24. 24
    Stacy

    Sayanta #20
    I sense resentment. In fact, NYC women are the same way. Many people in the city don’t own a car, they’d need to rent it to come to NJ for a date or rely on lacking and confusing NJ public transportation system, both is cumbersome and expensive, and with many local options available – not worth it. Such is the reality.

  25. 25
    Annie

    Seems like this is a case of two people who want a “relationship” but don’t really want it with each other.

  26. 26
    Sayanta

    Stacy-

    I go to NYC to meet people all the time. If I can do it to meet guys, I’m sure they can do it to meet me. NJ Transit- been taking it for 10 years- it’s not rocket science- not saying this to be snippy, but because of your description of it as ‘confusing.’ Then again, if a guy can’t figure out how to use a train, I’m better off not dating him. ;-p

    The thing is this- I’m incurring expenses to meet people- they know this- and they (who’ve had more employment luck than I have recently) can’t do the same?

    I mean- everyone has a preference- everyone wants to meet locals. But I find it amusing that I’ve known people who’ve had relationships while one’s in Cali and the other’s in NY, and act like NJ and NY are different countries.

  27. 27
    ReluctantDater

    I agree with Evan & with everyone else’s comments – leaving him seems like the best plan in this case. That said, having just read Evan’s “Why He Disappeared”, I just wanted to point out this one tiny thing that stood out for me in the OP’s letter.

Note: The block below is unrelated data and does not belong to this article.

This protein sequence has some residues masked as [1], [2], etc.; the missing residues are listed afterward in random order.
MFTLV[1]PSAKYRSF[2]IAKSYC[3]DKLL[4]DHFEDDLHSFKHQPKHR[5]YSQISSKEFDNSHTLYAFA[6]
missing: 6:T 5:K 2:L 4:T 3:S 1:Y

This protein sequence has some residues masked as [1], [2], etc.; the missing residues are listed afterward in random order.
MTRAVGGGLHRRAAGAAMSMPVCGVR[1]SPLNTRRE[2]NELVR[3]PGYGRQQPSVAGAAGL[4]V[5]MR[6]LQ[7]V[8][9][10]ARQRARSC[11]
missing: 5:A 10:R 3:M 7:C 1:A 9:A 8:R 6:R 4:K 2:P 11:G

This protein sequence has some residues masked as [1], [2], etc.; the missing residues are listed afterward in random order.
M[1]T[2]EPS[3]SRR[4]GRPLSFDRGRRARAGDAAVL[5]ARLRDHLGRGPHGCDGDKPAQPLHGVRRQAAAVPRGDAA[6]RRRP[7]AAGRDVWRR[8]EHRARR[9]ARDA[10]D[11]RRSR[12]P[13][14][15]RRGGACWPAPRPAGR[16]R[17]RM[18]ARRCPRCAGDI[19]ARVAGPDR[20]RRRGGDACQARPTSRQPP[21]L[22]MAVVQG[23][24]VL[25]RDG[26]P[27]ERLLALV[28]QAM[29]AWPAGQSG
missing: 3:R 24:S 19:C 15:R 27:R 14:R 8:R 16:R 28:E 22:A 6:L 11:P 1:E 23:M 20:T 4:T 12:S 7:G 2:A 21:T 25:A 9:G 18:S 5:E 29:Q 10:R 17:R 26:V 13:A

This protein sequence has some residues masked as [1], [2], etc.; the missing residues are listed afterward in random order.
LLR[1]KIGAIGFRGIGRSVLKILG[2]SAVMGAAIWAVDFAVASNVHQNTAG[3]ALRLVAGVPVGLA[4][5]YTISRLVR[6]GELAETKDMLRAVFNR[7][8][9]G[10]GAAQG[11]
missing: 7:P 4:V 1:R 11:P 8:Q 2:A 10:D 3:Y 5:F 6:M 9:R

In the past my boyfriend told me that his friend could always make him feel better when I sometimes make him feel worse …
    This is something we women need to be cautious of: make sure we’re a *positive* influence – that we are someone our BF feels good around – that we’re not always getting on his case, looking for solutions, looking for ways to fix him, etc. There certainly seemed to be plenty of other issues with this relationship, but it’s not too surprising that if the guy feels worse around his GF that he would go hang out with friends who DO make him feel good.

  28. 28
    Ruby

    RD #27
     
    Not that I disagree with EMK, but it doesn’t sound like Shelley is doing her guy a disservice if he also says, “you make me so happy,” “I don’t know what I will do if you leave,” and “I love you more than anything.”  As she says, “I feel like I give him more sobering perspective as opposed to, “it’s OK. Let’s drink beer.” He sounds immature and insecure, and it doesn’t sound like he’s a such a positive influence for her.

  29. 29
    JerseyGirl

    ReluctantDater, i think this guy is all about doing what makes *him* feel good. I don’t really think this is a true case of a girlfriend berating her partner and making him feel bad as it is an immature 25 year old guy that has no clue how to respect his female partners right now.
    I hope the writer of the letter dumps this guy. Too many girls setle for a guy because they are afraid to ask for more from life.

  30. 30
    Christie Hartman, PhD

    @ReluctantDater (27): I too noticed that quote. It makes you wonder what the other side of the story is. Overall, yes, this dude sounds really immature and not worth sticking with. Yet, she’s stuck with him for a year and a half, and I don’t hear her taking much responsibility for her role in things.